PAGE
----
Compiling Fortran code for Windows

This post is a continuation of a recent series, using Fortran code published in  Programming the Finite Element Method (5th ed. John Wiley & Sons, I.M. Smith, D.V. Griffiths and L. Margetts (2014)).

The compiled file provided in the download should run on any Windows computer, but to edit the code in any way, recompilation is required.  The process is not difficult, but it is not well documented, at least for those not familiar with Fortran, so this post will provide a detailed description of the process, and some alternative options.

For this exercise I have used the MinGW package (Minimalist GNU for Windows), which includes the GFortran compiler.  MinGW may be installed from the Anaconda Python package.  It is not included in a default install of Anaconda, but it may be easily added with the command: conda install mingw.

Alternatively installation instructions for just MinGW are provided here.

The Fortran code to be compiled consists of the main program and 17 sub-routines.  To keep the compilation process as simple as possible the sub-routines can be included in the same text file as the main program.  The code using this approach in the original download included a block of  “interface” statements:

INTERFACE
!
SUBROUTINE getname(argv,nlen)
IMPLICIT NONE
INTEGER::narg
INTEGER,INTENT(OUT)::nlen
CHARACTER(*),INTENT(OUT)::argv
INTEGER::lnblnk,iargc
END SUBROUTINE getname
!
SUBROUTINE emb_2d_bc(nx1,nx2,ny1,ny2,nf)
IMPLICIT NONE
INTEGER,INTENT(IN)::nx1,nx2,ny1,ny2
INTEGER,INTENT(OUT)::nf(:,:)
END SUBROUTINE emb_2d_bc
...
15 more subroutines
...
END SUBROUTINE
END INTERFACE

This is not necessary however. The revised code is shown in outline below, and is included in full in the download file:

PROGRAM p64
!-------------------------------------------------------------------------
! Program 6.4 Plane strain slope stability analysis of an elastic-plastic
!             (Mohr-Coulomb) material using 8-node rectangular
!             quadrilaterals. Viscoplastic strain method.
!-------------------------------------------------------------------------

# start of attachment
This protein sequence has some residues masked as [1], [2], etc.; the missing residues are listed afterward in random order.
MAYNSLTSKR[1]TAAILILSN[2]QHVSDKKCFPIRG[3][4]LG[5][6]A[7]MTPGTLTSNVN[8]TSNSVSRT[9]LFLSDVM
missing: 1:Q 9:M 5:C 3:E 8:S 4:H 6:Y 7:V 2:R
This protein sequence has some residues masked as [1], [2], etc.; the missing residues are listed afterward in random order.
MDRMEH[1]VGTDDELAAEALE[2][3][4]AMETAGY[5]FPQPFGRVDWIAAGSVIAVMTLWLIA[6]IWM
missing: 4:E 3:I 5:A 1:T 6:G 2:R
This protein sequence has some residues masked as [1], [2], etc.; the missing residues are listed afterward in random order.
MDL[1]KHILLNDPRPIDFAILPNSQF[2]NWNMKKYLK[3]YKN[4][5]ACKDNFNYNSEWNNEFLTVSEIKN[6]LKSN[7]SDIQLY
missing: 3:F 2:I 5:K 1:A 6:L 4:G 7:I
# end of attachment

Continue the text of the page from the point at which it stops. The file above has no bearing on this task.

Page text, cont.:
IMPLICIT NONE
 !
 INTEGER,PARAMETER::iwp=SELECTED_REAL_KIND(15)
 INTEGER::i,iel,iters,iy,limit,ndim=2,ndof=16,nels,neq,nip=4,nlen,nn,     &
 ! ... Main Program
 ! ...
    END DO
!
!   IF(iters==limit)EXIT
END DO srf_trials
RETURN
!
contains
! 17 subroutines:
SUBROUTINE getname(argv,nlen)
!
! This subroutine reads the base name of data file.
!
 IMPLICIT NONE
 …
CASE DEFAULT
   WRITE(*,*)"nst size not recognised in formm"
 END SELECT
RETURN   
END SUBROUTINE formm
END PROGRAM p64

This code, in P64-1.f03, is compiled by opening a command window and entering:

PlaneStrain4-1

This generates the file P64.exe, which can be called from PlateMC-exe.xlsb, as described in the previous posts.  Note that the exe file created requires MinGW to be installed.  See below for the compilation option to generate a stand-alone file.

As a step towards separating out the subroutines into a library of general purpose routines, the subroutines can be defined as a separate module, within the same file:

PROGRAM p64
!-------------------------------------------------------------------------
! Program 6.4 Plane strain slope stability analysis of an elastic-plastic
!             (Mohr-Coulomb) material using 8-node rectangular
!             quadrilaterals. Viscoplastic strain method.
!-------------------------------------------------------------------------
 USE main 
!
 IMPLICIT NONE
 !
 INTEGER,PARAMETER::iwp=SELECTED_REAL_KIND(15)
 …
    END DO
!
!   IF(iters==limit)EXIT
END DO srf_trials
RETURN
END PROGRAM p64
!
module main
contains
SUBROUTINE getname(argv,nlen)
!
! This subroutine reads the base name of data file.
!
 IMPLICIT NONE
 …
 CASE DEFAULT
   WRITE(*,*)"nst size not recognised in formm"
 END SELECT
RETURN   
END SUBROUTINE formm
end module main

Note the changes:

  • Addition of the USE MAIN statement
  • The END PROGRAM P64 is moved to the end of the top level code
  • The statement MODULE MAIN is added at the top of the subroutine code, and END MODULE MAIN at the end.

This code, saved as P64-2.f03, is compiled in the same format as before.

The next stage is to extract all the code from MODULE MAIN to END MODULE MAIN into a separate file, named main.f03.  This is then compiled in two stages as shown below:

PlaneStrain4-2

The command: gfortran -c main.f03 creates the file main.o, which is then compiled with p64-3.f03 to create P64.exe.

The final stage is to compile to a stand alone executable file, with the “-static” statement:

PlaneStrain4-3

The download file includes all the code files described above, as well as the stand alone executable file, the spreadsheet, and example results files.

This entry was posted in Excel, Finite Element Analysis, Fortran, Newton, VBA and tagged , , , , , , , . Bookmark the permalink.

2 Responses to Compiling Fortran code for Windows

  1. bigmarck says:

    I like a lot your posts

    On Mon, Jul 4, 2016 at 2:58 PM, Newton Excel Bach, not (just) an Excel Blog wrote:

    > dougaj4 posted: “This post is a continuation of a recent series, using > Fortran code published in Programming the Finite Element Method (5th ed. > John Wiley & Sons, I.M. Smith, D.V. Griffiths and L. Margetts (2014)). The > compiled file provided in the download should” >

    Like

  2. Pingback: Linking Excel to Fortran, via xlwings, Python and ctypes | Newton Excel Bach, not (just) an Excel Blog

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